Hollow Knight, the first game developed by Team Cherry is an excellent example of modern Metroidvania. Let's try to understand how and why he redefined the Carrot and Stick approach in 2D platformers.
Hollow Knight is a game that blends together hand-animated insectoids, multifaceted gameplay and a truly evocative soundtrack, putting all of these elements in a richly detailed environment.
Nonetheless, this analysis focuses on dynamics that arise through the gaming experience, where the player's skills meet the game world, highlighting the evolution of both and their mutual influence.
A confusing concept, perhaps? Then let's call it scouting.
One of the oldest textbook tricks for inducing desired behavior is the approach "Carrot and Stick". Rewards and penalties are used in every video game, and are an easy way to understand why exploration in Hollow Knight works so well. Exploration in Hollow Knight is fun and rewarding. Exploration has always been an important trait of metroidvania and clearly HK isn't the first to hit the balance, but what is most surprising is that this game is immense. The best part is that the map keeps expanding, even when you think you've seen every square inch of it.
Nerd & DevBesides being a name that sounds better pronounced than read, it seeks to unite the world of gamers with that of developers. È a virtual place to exchange views on past, present and future games (and Final Fantasy VII Remake which will never be released). SQuite apart, a good way to read these articles is not to ask yourself if everything is right or wrong, but to find your own interpretation of why some video games are so fun and interesting.
Throw yourself in, which is soft
Tutorials are a useful way to help the player become familiar with the basic game mechanics. That's why I am always pleasantly surprised when tutorials are "silent", when you find yourself hitting the right button at the right time, but no one told you to. Okay, to be honest in Hollow Knight there are various stones where you can read the basic commands.
But here's the fun. A key concept is not verbalized, and is probably the most important: "To proceed, you have to go down".
The vertical structure of the game is undeniable: you start on the top of the world and, during the adventure, you go down until you reach the darkest and deepest caverns.
The tutorial teaches this with three falls: the first is imposed, the second is a rite of passage, the third is already a habit. After each leap into the void, a reward always awaits the player, reinforcing the idea of don't be afraid of falling.
The game begins with the protagonist already falling (1), teaching the player that the character can survive even by jumping from great heights. At a certain point in the tutorial, the player's only option is to jump off a precipice (2). The player must finally jump into a well to begin the adventure (3).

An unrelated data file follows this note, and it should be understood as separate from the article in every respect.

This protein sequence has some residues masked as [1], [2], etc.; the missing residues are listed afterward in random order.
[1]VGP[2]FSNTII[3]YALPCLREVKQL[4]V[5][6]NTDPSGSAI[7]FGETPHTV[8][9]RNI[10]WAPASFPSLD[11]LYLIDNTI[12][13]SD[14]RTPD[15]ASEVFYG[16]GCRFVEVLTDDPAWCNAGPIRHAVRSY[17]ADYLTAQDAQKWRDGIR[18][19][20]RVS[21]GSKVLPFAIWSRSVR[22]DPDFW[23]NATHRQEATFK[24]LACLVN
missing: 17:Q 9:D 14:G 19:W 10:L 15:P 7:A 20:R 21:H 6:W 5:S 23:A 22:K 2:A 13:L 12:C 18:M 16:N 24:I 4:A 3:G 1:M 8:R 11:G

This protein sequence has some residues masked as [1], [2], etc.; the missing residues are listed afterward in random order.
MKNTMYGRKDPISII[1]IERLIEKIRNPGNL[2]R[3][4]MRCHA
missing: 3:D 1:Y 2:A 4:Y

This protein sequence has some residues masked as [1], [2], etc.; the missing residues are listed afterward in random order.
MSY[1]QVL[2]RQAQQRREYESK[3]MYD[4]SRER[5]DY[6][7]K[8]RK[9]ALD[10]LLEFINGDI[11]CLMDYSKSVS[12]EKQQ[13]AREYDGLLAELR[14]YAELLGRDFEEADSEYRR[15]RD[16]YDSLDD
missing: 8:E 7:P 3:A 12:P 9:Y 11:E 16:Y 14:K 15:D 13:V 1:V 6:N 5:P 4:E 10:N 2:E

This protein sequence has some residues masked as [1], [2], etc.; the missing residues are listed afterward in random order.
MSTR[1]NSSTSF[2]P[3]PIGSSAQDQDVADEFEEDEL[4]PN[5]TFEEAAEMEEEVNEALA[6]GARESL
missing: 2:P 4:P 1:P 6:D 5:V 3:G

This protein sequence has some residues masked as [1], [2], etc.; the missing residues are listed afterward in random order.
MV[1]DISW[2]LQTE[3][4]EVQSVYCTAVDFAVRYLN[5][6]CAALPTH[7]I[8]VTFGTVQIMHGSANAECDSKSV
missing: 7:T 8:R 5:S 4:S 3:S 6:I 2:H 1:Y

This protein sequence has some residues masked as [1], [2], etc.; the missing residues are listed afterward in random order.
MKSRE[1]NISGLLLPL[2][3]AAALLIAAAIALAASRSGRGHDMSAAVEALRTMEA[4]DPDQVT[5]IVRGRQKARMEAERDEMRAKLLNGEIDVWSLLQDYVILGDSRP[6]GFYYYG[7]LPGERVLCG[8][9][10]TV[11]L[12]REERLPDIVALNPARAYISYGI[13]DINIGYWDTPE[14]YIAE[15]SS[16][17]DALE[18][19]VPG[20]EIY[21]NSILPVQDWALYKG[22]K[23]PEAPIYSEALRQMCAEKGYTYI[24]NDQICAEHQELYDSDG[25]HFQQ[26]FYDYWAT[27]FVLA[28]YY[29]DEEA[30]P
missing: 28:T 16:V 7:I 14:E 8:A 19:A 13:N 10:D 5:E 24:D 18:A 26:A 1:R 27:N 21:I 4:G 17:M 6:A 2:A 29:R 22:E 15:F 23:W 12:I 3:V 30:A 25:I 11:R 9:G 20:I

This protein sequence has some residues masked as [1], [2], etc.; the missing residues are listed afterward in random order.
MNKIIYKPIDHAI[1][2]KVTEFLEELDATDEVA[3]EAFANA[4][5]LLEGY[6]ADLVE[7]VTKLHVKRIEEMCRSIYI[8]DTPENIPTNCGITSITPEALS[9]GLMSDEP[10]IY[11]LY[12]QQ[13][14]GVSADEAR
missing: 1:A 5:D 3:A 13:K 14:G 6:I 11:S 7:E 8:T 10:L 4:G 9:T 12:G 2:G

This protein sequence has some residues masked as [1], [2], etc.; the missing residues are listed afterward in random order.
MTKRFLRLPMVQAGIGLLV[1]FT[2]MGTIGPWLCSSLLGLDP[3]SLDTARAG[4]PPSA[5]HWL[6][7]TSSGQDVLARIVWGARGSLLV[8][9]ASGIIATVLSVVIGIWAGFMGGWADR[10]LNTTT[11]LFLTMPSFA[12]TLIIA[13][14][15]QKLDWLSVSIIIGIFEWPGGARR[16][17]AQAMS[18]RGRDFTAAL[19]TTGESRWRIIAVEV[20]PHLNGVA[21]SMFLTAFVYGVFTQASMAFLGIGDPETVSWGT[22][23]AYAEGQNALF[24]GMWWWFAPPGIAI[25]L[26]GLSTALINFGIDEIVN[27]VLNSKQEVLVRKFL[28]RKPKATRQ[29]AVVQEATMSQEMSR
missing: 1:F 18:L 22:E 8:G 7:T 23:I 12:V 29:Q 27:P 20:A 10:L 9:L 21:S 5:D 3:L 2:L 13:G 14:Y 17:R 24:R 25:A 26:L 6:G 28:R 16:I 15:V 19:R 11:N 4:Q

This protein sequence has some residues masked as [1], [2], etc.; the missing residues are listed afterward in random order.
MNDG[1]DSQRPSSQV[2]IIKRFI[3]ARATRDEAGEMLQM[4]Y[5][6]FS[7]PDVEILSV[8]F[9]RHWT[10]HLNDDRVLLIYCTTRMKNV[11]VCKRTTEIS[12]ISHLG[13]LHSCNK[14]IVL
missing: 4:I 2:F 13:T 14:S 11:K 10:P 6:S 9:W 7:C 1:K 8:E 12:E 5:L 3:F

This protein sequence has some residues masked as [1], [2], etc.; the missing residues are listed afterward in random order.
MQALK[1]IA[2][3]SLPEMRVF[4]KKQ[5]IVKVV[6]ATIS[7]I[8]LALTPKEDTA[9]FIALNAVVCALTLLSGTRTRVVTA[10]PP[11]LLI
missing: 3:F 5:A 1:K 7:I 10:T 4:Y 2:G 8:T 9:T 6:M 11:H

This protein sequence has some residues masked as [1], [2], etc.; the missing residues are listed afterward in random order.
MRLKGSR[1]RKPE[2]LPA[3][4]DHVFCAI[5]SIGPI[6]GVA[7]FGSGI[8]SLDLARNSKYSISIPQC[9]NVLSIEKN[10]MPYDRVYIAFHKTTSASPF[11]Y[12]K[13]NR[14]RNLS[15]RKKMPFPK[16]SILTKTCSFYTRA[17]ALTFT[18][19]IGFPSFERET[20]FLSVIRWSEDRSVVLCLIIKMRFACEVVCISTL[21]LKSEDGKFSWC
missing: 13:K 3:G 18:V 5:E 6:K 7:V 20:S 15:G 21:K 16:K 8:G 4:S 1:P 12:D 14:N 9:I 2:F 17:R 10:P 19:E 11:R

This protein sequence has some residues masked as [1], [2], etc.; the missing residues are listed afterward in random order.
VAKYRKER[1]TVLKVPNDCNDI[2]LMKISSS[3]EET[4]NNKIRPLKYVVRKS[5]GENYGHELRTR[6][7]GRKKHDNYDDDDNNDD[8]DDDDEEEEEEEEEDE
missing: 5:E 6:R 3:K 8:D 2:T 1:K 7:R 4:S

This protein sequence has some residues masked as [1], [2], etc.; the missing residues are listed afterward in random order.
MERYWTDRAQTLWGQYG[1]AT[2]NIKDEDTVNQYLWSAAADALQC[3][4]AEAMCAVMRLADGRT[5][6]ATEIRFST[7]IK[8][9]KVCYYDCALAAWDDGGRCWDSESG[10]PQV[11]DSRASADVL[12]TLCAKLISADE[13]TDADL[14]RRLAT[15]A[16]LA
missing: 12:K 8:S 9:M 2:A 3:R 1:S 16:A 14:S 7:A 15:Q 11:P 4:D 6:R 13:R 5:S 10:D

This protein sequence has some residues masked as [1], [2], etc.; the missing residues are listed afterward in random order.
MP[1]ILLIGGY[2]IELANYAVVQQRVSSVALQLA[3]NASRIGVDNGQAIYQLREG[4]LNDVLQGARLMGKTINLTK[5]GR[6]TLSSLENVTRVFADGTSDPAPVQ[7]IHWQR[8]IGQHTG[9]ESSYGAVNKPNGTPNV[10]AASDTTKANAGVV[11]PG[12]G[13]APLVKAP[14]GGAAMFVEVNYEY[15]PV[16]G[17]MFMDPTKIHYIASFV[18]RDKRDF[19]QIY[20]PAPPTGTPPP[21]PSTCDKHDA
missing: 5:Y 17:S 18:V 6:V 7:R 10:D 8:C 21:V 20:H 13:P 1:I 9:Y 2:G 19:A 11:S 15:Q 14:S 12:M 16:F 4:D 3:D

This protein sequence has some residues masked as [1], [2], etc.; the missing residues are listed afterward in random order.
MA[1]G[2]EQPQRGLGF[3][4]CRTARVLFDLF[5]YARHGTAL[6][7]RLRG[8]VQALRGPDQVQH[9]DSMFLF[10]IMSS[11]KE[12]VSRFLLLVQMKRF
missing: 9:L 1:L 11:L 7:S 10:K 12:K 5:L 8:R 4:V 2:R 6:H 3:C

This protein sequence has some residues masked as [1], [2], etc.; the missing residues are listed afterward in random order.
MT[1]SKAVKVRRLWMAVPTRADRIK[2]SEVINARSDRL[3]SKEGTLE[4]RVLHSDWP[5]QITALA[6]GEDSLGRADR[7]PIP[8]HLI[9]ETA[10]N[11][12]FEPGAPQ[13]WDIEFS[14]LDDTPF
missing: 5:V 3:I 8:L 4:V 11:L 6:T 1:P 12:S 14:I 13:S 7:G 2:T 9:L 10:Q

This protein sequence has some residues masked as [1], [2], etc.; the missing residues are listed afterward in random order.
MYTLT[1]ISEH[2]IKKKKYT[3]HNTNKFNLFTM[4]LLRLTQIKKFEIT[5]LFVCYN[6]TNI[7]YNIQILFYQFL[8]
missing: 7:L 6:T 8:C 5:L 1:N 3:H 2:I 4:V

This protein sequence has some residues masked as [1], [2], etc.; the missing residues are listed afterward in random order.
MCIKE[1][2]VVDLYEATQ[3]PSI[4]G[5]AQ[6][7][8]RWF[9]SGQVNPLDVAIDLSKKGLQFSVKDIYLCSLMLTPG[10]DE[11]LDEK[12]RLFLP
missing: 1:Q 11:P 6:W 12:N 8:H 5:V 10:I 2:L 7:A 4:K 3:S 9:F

At the beginning of the adventure, the rider is slow and not very easy to control. The jump alone, even if taken to the limit, is just enough to jump to the next platform, both for horizontal and vertical movements. If the player falls down a vertical corridor, the lack of agility in movement certainly does not encourage him to climb to the top again. But where the player falls, there is always something new to discover, strategically placed in the surroundings.
Subconsciously, the player is guided to procedures downwards or horizontally, retracing his steps as little as possible.
However, you never find yourself stuck. It is no coincidence that the first play area consists of many adjacent rings. This allows the player to return to a previously visited place, but without following the same path. On the right side of each ring it is easier to go back up and the main events are placed in the horizontal corridors which act as a link at the same time.
There are four main rings in the first area map. The icons on the map indicate the points of interest of the portion of the game.
A Bug’s Life
There are many ingredients that give the game its unique flavor of exploration. If we consider a more player-centric point of view, however, we come across two main characteristics: degree of freedom given to the user and skills that the protagonist can use. It is possible, at any moment of the adventure, to assign a more or less concrete value to these two variables, and to read the game from a more analytical perspective.
For the first few hours, the game is pretty straightforward: apart from a few minor detours and unplanned backtracking, the player follows a guided tour through the first three dungeons. The structure of these levels is very similar and each of these features a new skill once the final boss is defeated.